Identity Theft: Avoid it, Spot it, and Recover from it
Each year millions of Americans are affected by identity fraud. In 2021 alone, 15 million consumers were impacted by traditional identity fraud with losses totaling $24 billion dollars. The numbers are a reminder that we all need to exercise care with our personal information and be aware of the possibility of fraud and identity theft. Fortunately, there are steps we can take to prevent identity theft, catch fraud quickly, and, in the worst-case scenario, recover from identity theft.
Protect Your Sensitive Information
While it may not be possible to completely eliminate the risk of identity theft, there are steps you can take to make yourself less vulnerable to fraud.
If you’re online, keep the following tips in mind:
- Software: Keep your anti-malware, anti-spyware and operating system software current.
- Passwords: Create long, strong, unique passwords; periodically change them, and use a reputable password manager to more securely store them.
- Extra security: Use it when available, such as two-step verification or fingerprint access.
- Phishing: Be careful about clicking links or opening attachments, especially from strangers.
- Social media: Privatize your profiles and activities so only those you allow in can see them.
- WiFi: Be extra careful using public WiFi; assume the world can see what you’re doing.
When answering the phone, be on your guard if someone claiming to represent a tax agency, financial or legal firm (including ShankerValleau), police department or other authority contacts you out of the blue. If you’re ever in doubt, end the call and contact the alleged source directly to inquire further. And remember:
- Identify: Legitimate callers don’t call unannounced and entice or threaten you.
- End the call: Your best line of defense is to immediately hang up.
- Don’t cooperate: Never share your credit card number or any other sensitive information.
Be mindful of the information you’re sharing via email.
- Sharing electronic files is convenient, but it is important to keep sensitive attachments encrypted and not simply attached to an email. We recommend using password protected documents or a secure file sharing system to protect your information from bad actors. At ShankerValleau, we utilize file sharing software to help protect our clients’ sensitive information.
- The body of an email should never include full account numbers, social security numbers, or other personal identifying information.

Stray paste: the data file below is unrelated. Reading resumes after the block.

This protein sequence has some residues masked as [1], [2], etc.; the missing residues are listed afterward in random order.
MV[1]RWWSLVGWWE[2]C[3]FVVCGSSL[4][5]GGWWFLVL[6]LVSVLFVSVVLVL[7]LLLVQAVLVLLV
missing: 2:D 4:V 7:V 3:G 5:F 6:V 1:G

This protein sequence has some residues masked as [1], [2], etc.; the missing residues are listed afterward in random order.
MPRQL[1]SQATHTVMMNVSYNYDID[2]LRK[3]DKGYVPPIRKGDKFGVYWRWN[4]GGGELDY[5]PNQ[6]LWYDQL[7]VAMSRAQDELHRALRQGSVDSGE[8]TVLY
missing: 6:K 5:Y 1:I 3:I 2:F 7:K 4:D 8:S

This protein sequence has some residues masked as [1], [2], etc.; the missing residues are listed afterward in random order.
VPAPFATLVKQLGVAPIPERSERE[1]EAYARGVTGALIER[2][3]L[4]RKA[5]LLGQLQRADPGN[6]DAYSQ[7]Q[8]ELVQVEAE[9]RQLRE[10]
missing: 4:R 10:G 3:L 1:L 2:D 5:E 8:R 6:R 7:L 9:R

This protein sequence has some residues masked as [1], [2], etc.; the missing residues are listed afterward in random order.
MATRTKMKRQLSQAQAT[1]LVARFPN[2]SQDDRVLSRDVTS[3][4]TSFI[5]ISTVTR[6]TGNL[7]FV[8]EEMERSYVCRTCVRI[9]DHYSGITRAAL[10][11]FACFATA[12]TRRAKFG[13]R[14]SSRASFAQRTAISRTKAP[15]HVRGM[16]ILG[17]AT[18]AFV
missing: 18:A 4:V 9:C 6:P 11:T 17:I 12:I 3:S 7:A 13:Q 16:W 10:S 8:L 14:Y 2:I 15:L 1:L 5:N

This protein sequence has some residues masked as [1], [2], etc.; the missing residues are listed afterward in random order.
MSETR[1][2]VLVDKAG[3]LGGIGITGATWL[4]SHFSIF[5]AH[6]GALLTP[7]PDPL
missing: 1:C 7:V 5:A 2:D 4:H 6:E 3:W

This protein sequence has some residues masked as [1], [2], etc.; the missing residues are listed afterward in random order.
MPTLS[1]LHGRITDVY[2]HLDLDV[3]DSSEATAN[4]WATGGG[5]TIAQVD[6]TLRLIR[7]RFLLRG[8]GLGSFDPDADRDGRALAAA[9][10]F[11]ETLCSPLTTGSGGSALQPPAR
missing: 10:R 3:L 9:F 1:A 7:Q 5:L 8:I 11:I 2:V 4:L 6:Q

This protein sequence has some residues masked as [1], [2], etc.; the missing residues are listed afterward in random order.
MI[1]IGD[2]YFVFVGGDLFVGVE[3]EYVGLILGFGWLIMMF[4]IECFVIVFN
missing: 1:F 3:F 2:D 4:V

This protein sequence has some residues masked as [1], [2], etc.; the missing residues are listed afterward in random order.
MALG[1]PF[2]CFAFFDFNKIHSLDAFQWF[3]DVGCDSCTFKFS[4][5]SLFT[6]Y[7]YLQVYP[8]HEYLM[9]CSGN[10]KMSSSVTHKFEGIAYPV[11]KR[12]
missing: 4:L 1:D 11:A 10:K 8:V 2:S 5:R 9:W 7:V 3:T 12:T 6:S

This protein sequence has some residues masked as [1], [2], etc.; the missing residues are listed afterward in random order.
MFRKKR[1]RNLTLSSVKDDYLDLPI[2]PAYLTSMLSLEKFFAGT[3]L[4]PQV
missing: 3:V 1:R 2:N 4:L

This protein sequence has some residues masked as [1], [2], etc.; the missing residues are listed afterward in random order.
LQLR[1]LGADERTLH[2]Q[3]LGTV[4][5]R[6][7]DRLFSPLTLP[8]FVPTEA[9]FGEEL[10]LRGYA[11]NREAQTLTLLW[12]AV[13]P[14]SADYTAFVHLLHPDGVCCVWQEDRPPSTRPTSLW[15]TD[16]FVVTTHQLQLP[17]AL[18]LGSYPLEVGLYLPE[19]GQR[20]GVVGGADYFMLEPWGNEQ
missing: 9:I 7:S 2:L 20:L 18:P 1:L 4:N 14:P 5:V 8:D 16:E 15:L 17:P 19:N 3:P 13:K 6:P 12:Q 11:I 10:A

Spot Identity Theft Quickly
When it comes to identity theft, the sooner you spot the crime, the less opportunity the criminal has to inflict damage on your credit and finances. If a criminal has your personal financial information, it may be years before they use it; therefore, we need to remain vigilant.
Keeping an eye on your credit reports has long been a best practice, and should continue to be. You may obtain a free credit report from each credit reporting bureau (TransUnion, Equifax and Experian) annually at annualcreditreport.com. When reviewing your credit report, be certain that all items on the report (including known addresses and phone numbers) are accurate. If something seems “off,” immediately contact the service provider and appropriate federal authorities.
You may wish to consider enrolling in a credit monitoring service. Some services will alert you the moment a new item appears on your credit report or your credit score changes. Independent credit monitoring services can be costly – but if you have been the victim of a data breach, you may be eligible to receive free credit monitoring. It comes down to a cost/benefit analysis unique to you.
Recover From Identity Theft
What can you do if the worst has happened and your identity has been stolen? It’s important to act quickly, each day the thief is allowed to continue may lead to more fraud.
- Consider freezing your credit and placing a fraud alert with all three credit bureaus to stop the criminal in their tracks.
- Contact the impacted financial institutions. Tell them that you are a victim of identity theft and ask them to stop all activity in your name.
- Review your own credit card and bank statements for fraudulent activity. Let your own bank know that your identity has been compromised and seek their guidance on protecting your accounts.
- Consider filing a report with the Federal Trade Commission and your local police department.
- Dispute fraudulent items on your credit reports.
- During tax season, file your tax returns as early as you’re able. Filing early minimizes the opportunity for an identity thief to file a fraudulent return on your behalf.
This list a great starting point, but it is not comprehensive if your identity is stolen. The extent and duration of identity theft varies widely, meaning that each case is different. The steps you need to take to recover from identity theft will be unique to your situation.
How Can We Help?
As with much of your financial life, it’s best to approach your security as an ongoing process, rather than a quick fix. If you’d like to consult with us as you think through some of the points we’ve touched on above, we welcome the conversation. Life is full of risks, but our approach remains upfront planning, well-reasoned action and continued best practices.